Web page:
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Kingsley Airmen support traffic control points during Oregon wildfires

Group of Airmen

Deploying Airmen from the 173rd Fighter Wing pose for a socially distanced photo before departing to support wildfire operations, at Kingsley Field in Klamath Falls, Oregon, September 12, 2020. Since September 7, wildfires have spread across the foothills of the Cascade Range, displacing more that 40,000 Oregonians. The Oregon Air National Guard activated volunteer citizens to travel to evacuated areas and support skilled firefighters and assist the Oregon State Police in evacuating affected residents. (U.S. Air National Guard Photo by Senior Airman Adam Smith)

Airmen hugging

U.S. Air Force Staff Sgt. Zach Hamilton, 173rd Fighter Wing Aircrew Flight Equipment technician, and his sister, Staff Sgt. Penny Snoozy, 173rd FW Command Support Staff, share a hug as Hamilton prepares to depart to support wildfire operations in Oregon, at Kingsley Field in Klamath Falls, Oregon, September 12, 2020. Since September 7, wildfires have spread across the foothills of the Cascade Range, displacing more that 40,000 Oregonians. The Oregon Air National Guard activated volunteer citizens to travel to evacuated areas and support skilled firefighters and assist the Oregon State Police in evacuating affected residents. (U.S. Air National Guard Photo by Senior Airman Adam Smith)

humvee

An Oregon Army National Guard Humvee speeds down the road, loaded with Airmen from the 173rd Fighter Wing departing to support wildfire operations, at Kingsley Field in Klamath Falls, Oregon, September 12, 2020. Since September 7, wildfires have spread across the foothills of the Cascade Range, displacing more that 40,000 Oregonians. The Oregon Air National Guard activated volunteer citizens to travel to evacuated areas and support skilled firefighters and assist the Oregon State Police in evacuating affected residents. (U.S. Air National Guard Photo by Senior Airman Adam Smith)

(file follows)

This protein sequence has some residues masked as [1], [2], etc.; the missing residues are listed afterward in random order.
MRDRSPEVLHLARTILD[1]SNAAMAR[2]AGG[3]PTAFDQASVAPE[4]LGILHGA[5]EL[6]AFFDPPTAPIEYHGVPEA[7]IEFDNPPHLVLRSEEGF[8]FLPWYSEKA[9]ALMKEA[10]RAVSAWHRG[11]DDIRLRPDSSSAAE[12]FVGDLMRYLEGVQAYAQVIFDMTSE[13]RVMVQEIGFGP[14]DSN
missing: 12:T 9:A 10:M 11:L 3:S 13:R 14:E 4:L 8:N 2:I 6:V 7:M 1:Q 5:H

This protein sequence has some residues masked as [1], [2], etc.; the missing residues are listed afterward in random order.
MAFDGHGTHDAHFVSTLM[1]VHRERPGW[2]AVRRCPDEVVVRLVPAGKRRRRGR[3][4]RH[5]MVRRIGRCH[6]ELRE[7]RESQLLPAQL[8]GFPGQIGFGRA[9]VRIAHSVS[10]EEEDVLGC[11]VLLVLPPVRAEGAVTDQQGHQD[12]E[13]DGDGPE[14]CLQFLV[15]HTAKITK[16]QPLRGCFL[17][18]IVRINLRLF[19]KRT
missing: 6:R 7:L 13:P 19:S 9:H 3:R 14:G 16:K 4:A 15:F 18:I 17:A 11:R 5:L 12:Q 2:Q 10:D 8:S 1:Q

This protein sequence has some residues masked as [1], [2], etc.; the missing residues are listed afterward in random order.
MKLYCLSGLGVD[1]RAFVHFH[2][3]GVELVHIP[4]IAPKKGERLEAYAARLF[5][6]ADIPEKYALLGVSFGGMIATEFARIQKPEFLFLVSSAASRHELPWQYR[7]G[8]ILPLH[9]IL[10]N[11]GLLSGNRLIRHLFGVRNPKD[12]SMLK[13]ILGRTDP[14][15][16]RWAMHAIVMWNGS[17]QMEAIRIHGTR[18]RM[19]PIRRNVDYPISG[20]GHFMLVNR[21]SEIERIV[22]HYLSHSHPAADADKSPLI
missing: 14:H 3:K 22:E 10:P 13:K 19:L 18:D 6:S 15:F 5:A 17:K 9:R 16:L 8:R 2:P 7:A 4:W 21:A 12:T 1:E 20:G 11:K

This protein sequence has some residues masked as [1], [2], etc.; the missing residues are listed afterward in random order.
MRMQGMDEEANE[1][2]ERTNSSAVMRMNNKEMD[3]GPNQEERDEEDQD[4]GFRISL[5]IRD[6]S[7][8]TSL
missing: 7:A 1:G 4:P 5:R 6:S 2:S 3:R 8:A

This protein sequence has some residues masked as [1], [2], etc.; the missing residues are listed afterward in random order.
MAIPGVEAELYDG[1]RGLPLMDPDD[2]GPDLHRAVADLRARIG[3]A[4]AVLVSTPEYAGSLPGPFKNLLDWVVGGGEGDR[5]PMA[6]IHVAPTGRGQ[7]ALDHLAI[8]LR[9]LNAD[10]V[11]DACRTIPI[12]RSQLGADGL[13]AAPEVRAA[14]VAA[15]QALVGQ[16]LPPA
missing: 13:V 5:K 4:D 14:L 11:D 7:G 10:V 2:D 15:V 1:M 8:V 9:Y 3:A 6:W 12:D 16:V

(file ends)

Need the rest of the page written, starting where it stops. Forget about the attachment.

KINGSLEY FIELD, Ore. --

Twelve Airmen from the 173rd Fighter Wing departed Kingsley Field on September 12, 2020, to support firefighting operations in Central Oregon. In the week building up to this activation, wildfires broke out along the U.S. West Coast, displacing more than 40,000 in Oregon alone, with up to 500,000 on “high alert”.

The Kingsley Airmen travelled to an evacuated area near Sisters, Oregon, where one of the largest wildfires has forced hundreds from their homes.

“These are historic wildfires, and our Airmen have stepped up beyond all expectations to support their fellow Oregonians,” said U.S. Air Force Lt. Col. William Wilkinson, 173rd FW Logistics Readiness Squadron commander. “These are real citizens leaving their homes and their families to protect their state,” he added.

Volunteer Airmen provide manpower and free up resources to enable firefighters to focus on the largest blazes. This group is tasked with providing traffic support, directing evacuees and deterring individuals from entering dangerous areas.



More than 1,500 square miles of Oregon have burned in 2020, across 807 fires. Fires have mostly been located along the foothills of the central Cascade and Coast mountain ranges

“We have never seen this amount of uncontained fire across the state,” said Kate Brown, Oregon Governor, during a press conference. Smoke from the fires blanketed the state, and several towns across Oregon were “substantially destroyed,” she continued.

Multiple members of the 173rd FW have been evacuated, and three Airmen have lost their homes in the blazes. Members of the base worked together to donate and support the Airmen in need.

Additional Airmen are scheduled to leave in support of OPLAN Smokey at a later date, as part of a specially trained group of firefighters destined for close support operations.

Master Sgt. John Anderson, 173rd FW emergency manager, says OPLAN Smokey Guardsmen provide a force of volunteers to tackle fires after wildland firefighters do the majority of the extinguishing. This frees up state resources to shift to the next section of the wildfire, speeding up the containment process and allowing skilled teams to focus on the highest priority areas.

Wilkinson praised the selfless culture of the Kingsley Team, saying, “these Airmen have stepped up in a time of need, and many more will volunteer if the need arises.”